Historic counties (which were taken out of use in about 1982) were made up of townships or cantons. The two words are equivalent in English and French. Eventually all the Québec cantons in WeRelate will be described as townships. Many townships disappeared before 1980 with the growth of urbanization.

If the word parish is used, this is the local ecclesiastical parish of the Roman Catholic Church. Parish boundaries and township or canton boundaries were not always the same.

The WeRelate standard form for expressing a place in Québec is township/canton/parish, historic county, Québec, Canada,
or local municipality, administrative region, Québec, Canada for places established after the changes of the 1980s.

Censuses

Censuses were taken throughout the 19th century in Quebec (or in Lower Canada or Canada West before 1867). Surprisingly most of them have been archived and have been placed online free of charge by the Government of Canada (both microfilmed images and transcriptions). All can be searched by name or browsed by electoral district. The contents vary. Those of 1825, 1831 and 1841 record only the householders by name, but remaining members of each household were counted by sex and by age range. From 1851 through 1911 each individual was named and described separately. The amount of information increased throughout the century, and in 1891 people were asked for their birthdate and the year of immigration to Canada. Unfortunately, enumerators were required only to record the birthplace province or country (if an immigrant). Specific birthplaces have to be discovered elsewhere.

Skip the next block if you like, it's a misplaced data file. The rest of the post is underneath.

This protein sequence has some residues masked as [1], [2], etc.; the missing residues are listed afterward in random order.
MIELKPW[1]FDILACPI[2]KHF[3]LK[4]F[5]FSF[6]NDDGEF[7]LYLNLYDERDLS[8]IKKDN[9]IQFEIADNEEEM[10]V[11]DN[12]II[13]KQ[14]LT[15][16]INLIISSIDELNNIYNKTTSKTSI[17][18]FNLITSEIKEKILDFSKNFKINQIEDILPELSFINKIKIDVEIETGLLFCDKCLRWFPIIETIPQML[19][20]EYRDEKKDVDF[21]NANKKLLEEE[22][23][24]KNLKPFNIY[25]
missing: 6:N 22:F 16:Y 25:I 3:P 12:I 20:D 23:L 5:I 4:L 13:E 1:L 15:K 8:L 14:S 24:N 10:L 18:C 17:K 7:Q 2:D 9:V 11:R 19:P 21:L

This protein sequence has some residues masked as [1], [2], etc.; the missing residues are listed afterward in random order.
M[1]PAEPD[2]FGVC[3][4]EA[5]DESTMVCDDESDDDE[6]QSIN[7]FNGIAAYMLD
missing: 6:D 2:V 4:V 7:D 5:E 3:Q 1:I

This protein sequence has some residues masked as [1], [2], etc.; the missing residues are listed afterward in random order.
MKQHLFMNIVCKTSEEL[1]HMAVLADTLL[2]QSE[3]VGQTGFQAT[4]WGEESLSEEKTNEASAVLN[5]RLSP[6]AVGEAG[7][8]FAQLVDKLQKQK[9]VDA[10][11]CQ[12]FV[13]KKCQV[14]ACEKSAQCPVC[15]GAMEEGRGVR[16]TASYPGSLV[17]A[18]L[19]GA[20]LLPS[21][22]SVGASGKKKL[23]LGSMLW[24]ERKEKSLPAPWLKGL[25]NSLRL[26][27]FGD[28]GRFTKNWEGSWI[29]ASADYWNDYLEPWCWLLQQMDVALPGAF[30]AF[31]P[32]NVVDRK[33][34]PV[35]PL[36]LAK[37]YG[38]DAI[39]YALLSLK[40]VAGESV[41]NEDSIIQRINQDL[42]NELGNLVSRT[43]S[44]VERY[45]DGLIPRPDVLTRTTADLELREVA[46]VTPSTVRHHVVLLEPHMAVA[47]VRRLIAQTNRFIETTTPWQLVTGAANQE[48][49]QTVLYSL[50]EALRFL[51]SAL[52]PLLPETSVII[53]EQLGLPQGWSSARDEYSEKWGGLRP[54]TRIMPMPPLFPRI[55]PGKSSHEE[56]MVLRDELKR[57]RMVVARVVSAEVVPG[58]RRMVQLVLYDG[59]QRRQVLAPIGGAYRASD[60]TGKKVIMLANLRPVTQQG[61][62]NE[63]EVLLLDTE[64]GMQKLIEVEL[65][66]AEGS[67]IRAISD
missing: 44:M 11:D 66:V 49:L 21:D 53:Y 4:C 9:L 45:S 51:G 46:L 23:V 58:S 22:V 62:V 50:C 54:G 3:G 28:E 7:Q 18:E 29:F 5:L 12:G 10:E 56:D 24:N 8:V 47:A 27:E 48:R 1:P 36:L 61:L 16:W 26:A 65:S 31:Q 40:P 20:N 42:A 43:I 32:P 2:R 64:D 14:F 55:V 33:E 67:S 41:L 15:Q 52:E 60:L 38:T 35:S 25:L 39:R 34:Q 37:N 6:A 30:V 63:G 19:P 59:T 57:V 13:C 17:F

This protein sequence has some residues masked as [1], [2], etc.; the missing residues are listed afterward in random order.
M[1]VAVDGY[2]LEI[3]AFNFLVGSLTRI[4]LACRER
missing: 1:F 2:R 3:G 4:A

The links below are to the introductory page for the specific census year. It is wise to read through this page first to see what will be provided on a specific census, and what will be lacking. Links to the records follow from these pages.

The 1921 census is available through Ancestry.ca and is also free of charge.

Other Sources

  • FamilySearch Wiki Information for the province and for indivdiual counties, and places within counties.
  • The Drouin Collection: explaining its history and purpose in a FamilySearch Wiki article
  • The Drouin Collection provided by Ancestry.com and Ancestry.ca (pay websites).
  • Genealogy Quebec in French, the website of the Drouin Institute. (also a pay website) with more databases than are on Ancestry.
  • Quebec GenWeb (English version--for the most part)
  • The Quebec Familiy History Society is the largest English-language genealogical society in Quebec. Most of their services are members only, but their Bulletin Board has useful tips for everyone. These may change from time to time.
  • La Mémoire du Québec online. Édition 2017. "Le dictionnaire des noms propres du Québec." In other words, an up-to-date gazetteer of places in Québec organized as a wiki. Each entry is a timeline.
  • Eastern Townships of Quebec Connector. A blogpost with links to many websites dealing with Quebec genealogy, particularly for those who don't speak French well. All parts of Quebec are mentioned.
  • Google "translate French to English" for those words and phrases you can't quite remember from schooldays.
This page uses content from the English Wikipedia. The original content was at Comté de Champlain. The list of authors can be seen in the page history. As with WeRelate, the content of Wikipedia is available under the Creative Commons Attribution/Share-Alike License.